Thermoforming: New Packaging Formers
All-electric machines from WM Thermoforming of Switzerland.
At the recent Plast 2018 show in Milan, Italy, WM Thermoforming Machines of Switzerland demonstrated its new FC 780 E IM2 continuous thermoforming machine. This unit has vacuum and high-pressure forming with steel-rule cutting in the forming tool plus an additional in-line cutting press and in-line stacking. This unit is similar to the model exhibited recently at NPE2018 in Orlando, Fla., except that it is fully electric servo-powered—including the clamp frame (unlike the model at NPE). The additional servo axis is said to make the machine more flexible, as well as suitable for use in a clean room. For example, it allows height adjustment of the tooling of up to 370 mm on top and 250 mm on bottom—or vice versa—for a total adjustability of 620 mm. Electric servo drives recover energy from braking to feed back to the motor to power acceleration.
This model takes a max. mold size of 780 × 580 mm and has a max. draw depth of 130 mm. WM eliminates the usual vacuum pump in favor of multiple venturi stages, thereby greatly reducing maintenance. Further maintenance savings are achieved by eliminating linear transducers in favor of absolute encoders, which are said to be more precise and reliable.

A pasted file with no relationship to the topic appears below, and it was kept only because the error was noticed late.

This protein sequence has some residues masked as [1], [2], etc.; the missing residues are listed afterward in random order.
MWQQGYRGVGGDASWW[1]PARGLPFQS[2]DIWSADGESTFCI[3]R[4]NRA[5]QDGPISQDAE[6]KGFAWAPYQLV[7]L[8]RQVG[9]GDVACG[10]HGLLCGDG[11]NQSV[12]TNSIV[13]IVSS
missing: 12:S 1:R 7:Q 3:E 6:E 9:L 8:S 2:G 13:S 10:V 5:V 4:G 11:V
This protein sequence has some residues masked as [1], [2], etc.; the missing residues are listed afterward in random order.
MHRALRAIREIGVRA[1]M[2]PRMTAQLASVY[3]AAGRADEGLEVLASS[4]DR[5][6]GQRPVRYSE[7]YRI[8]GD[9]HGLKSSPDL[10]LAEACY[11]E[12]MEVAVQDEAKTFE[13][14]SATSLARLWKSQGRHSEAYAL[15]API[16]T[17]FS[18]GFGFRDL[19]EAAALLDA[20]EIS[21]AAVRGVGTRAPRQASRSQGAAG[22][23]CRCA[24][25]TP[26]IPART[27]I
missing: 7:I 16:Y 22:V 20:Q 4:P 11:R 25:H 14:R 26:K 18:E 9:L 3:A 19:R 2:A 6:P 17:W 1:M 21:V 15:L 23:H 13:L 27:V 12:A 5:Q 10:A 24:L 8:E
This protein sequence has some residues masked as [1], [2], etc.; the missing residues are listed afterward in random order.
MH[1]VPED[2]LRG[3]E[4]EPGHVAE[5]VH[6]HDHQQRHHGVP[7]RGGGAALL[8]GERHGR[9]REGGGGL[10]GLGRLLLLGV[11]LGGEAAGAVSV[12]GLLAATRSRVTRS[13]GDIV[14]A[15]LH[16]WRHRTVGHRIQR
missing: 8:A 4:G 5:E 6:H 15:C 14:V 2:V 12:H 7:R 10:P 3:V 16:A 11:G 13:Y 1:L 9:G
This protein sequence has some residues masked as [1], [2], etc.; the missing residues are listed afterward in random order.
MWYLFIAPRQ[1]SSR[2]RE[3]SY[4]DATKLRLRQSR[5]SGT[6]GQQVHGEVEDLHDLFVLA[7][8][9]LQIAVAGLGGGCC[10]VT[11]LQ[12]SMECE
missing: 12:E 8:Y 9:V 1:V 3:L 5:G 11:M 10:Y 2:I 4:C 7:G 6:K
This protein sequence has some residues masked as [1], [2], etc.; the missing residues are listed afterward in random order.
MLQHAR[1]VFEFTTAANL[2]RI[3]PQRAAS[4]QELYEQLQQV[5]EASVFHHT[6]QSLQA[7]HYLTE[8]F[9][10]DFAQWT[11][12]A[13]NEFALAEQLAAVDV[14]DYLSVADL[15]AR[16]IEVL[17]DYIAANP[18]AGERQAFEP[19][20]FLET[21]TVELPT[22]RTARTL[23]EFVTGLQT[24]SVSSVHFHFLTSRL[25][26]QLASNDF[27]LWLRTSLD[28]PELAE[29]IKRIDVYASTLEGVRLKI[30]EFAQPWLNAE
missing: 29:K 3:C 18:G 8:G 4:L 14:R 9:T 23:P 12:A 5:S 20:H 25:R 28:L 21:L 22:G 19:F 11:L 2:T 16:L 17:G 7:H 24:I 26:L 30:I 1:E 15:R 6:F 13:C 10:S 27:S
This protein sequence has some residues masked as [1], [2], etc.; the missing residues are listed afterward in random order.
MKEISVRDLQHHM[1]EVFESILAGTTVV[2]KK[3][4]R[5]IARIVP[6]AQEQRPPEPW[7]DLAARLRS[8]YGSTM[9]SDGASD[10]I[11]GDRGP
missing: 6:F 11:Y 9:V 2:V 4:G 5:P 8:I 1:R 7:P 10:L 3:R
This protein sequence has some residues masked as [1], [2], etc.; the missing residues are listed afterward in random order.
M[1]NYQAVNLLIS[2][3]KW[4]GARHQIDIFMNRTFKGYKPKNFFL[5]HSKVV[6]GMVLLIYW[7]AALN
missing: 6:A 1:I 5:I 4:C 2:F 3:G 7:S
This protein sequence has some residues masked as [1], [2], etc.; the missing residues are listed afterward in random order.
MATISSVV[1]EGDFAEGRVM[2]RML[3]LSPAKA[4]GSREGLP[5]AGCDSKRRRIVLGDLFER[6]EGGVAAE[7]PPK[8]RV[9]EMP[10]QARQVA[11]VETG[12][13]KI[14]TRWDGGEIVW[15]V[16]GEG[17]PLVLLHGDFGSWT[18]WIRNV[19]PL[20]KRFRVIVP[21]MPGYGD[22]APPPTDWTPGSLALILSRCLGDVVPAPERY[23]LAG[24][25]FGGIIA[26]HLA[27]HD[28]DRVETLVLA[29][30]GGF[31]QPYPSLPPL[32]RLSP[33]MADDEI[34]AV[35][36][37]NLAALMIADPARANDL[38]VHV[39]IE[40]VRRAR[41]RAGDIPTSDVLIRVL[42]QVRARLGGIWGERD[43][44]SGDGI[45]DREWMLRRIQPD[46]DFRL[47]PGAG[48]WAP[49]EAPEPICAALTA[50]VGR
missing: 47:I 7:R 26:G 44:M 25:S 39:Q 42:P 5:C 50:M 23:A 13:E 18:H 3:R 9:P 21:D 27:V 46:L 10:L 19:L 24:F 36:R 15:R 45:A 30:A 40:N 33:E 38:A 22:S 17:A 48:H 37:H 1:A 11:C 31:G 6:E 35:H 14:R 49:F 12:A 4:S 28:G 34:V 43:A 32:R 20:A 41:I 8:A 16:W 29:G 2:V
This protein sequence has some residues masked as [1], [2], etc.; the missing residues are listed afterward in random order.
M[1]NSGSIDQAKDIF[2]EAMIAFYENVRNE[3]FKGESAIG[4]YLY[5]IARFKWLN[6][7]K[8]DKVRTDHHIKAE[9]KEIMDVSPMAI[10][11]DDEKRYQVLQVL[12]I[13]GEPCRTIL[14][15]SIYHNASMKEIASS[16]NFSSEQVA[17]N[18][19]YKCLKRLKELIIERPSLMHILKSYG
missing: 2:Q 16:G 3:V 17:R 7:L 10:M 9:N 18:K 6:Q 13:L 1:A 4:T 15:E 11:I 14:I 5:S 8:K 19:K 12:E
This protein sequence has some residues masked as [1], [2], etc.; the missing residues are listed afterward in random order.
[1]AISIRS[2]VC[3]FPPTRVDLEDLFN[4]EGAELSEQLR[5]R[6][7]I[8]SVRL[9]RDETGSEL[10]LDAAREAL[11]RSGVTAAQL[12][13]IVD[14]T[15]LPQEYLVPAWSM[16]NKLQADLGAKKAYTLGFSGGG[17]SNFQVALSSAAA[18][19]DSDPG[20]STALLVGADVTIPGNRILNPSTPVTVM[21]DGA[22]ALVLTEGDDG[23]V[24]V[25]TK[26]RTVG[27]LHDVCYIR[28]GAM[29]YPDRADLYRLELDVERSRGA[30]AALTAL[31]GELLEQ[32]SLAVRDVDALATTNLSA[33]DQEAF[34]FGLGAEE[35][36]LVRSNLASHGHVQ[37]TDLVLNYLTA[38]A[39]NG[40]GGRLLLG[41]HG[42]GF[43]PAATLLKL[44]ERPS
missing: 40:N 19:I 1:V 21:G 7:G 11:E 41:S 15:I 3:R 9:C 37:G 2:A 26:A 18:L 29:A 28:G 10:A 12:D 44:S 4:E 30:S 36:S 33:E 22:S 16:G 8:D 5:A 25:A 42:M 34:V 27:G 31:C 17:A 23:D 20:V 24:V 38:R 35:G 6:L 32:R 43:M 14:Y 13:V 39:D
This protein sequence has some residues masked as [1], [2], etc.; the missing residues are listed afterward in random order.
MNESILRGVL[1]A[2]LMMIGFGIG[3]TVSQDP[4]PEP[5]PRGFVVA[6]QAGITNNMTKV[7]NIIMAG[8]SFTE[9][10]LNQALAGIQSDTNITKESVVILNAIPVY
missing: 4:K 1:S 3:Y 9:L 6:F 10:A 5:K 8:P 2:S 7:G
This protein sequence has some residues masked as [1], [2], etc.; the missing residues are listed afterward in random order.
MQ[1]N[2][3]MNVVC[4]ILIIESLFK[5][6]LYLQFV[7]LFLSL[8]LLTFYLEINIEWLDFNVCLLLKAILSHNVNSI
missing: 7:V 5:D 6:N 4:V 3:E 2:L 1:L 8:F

This machine also uses new black ceramic heaters that are said to yield 10-12% energy savings with PET and 12-15% savings with PP. Remote service is available from Switzerland, whereby WM technicians can directly access the thermoformer control via the internet. WM machines are shipped on a single frame so that there is no reassembly needed at the customer’s plant and machines are said to be ready to run the first day.
Another recent development from WM is the Twist series, launched in 2016, which is a new version of the company’s FT series of continuous formers with in-mold trimming and a tilting lower platen. The Twist version eliminates mechanical cams in favor of servo motors with dual encoders that read the programmed and actual positions and make real-time adjustments so that the two match.
WM sources say the firm has been active in Mexico and its first U.S. machine installations have taken place in the last few months.
New cost-effective technologies are designed to make aluminum an attractive alternative to tool steels in a range of plastics molding processes. One method uses a plasma technique to convert the aluminum surface into a hard, dense, wear-resistant ceramic. Another approach uses electro-deposition to apply a surface coating with high hardness, corrosion resistance, and chemical resistance.
After several fits and starts over the last decade, thermoforming IML appears ready for prime time, thanks to improvements in output and labeling technology. For now, the action is mostly in European packaging.
SolVin has developed technology that allows production of what are said to be the world’s first PVC long- or continuous-fiber composites.